Hymns of Holy Week and their Story

March 27, 2023

“Ride On, Ride On, in Majesty”

On December 5, 1820, Reginald Heber invited Henry Milman (1791-1868) to compose a few hymns for a collection he was preparing.  In his collection, Heber sought to adapt hymnody to the different Sundays and Saints days of the year, and to the Gospel appointed for the day.  It was on May 11, 1821 that Milman had composed this hymn to which Heber responded; “Alas!  Your Advent, Good Friday, and Palm Sunday hymn has certainly spoilt me for any attempts myself at such hymnody.”  
By focusing on the beast, rather than on Jesus in the original first verse, Milman is initiating a gradual movment throughout this hymn.  The sequence of this verse moves one from earth to heaven as all beings are involved in and reflect on this work of Christ.  With each verse, Milman expands his poetic vision, and with each new perspective, the power of the event increases: each character offers another reflection that deepens the understanding of Christ’s sacrificial work and that magnifies His majestic meekness and humility.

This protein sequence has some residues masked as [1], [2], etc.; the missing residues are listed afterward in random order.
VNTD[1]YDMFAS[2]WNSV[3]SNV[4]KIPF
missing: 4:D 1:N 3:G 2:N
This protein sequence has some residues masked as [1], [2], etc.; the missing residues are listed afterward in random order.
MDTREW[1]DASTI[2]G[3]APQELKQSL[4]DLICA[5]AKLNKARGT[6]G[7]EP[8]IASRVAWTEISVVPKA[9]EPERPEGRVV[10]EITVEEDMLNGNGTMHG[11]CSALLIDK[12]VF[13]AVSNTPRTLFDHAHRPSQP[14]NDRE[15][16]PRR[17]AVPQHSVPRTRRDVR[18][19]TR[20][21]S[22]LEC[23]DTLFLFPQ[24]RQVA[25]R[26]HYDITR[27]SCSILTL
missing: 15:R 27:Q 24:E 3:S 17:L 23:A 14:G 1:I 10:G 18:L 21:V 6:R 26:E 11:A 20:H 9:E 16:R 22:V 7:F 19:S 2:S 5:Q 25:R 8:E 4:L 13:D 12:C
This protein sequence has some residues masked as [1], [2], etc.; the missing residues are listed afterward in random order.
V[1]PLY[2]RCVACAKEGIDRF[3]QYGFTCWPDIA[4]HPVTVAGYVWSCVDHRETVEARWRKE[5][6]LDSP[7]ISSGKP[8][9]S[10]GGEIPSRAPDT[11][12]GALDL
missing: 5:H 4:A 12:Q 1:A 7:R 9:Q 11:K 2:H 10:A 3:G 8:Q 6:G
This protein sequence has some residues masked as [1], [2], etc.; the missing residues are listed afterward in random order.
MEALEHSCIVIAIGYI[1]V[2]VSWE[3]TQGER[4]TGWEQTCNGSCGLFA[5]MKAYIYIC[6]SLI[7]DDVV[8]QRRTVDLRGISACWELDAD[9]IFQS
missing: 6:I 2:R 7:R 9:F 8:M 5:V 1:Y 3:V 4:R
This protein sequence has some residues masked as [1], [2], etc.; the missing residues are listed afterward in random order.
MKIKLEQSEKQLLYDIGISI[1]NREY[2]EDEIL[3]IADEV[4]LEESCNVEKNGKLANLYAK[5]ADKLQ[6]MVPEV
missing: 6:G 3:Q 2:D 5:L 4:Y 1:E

The stance throughout this hymn is one of faith.  Milman is not asking people to identify with the Palm Sunday crowds, nor with those who demand a crucifixion.  Instead, he is asking them to make a confession of faith as they celebrate Jesus.  The cry to “ride on” is voiced in full knowledge of what such riding will bring: a dying that triumphs over death [verse 2], an approaching sacrifice [verse 3], the “fiercest strife” [verse 4], and the mortal pain Jesus must experience [verse 5].  
As people join in this hymn, they will experience a deeper, faithful, reflection upon the names of Jesus.  He is hte One who humbles Himself unto death - even death on a cross.

Ride on, ride on in majesty! Hark! All the tribes hosanna cry.
O Savior meek, pursue Thy road, with palms and scattered garments strowed.

LSB 441

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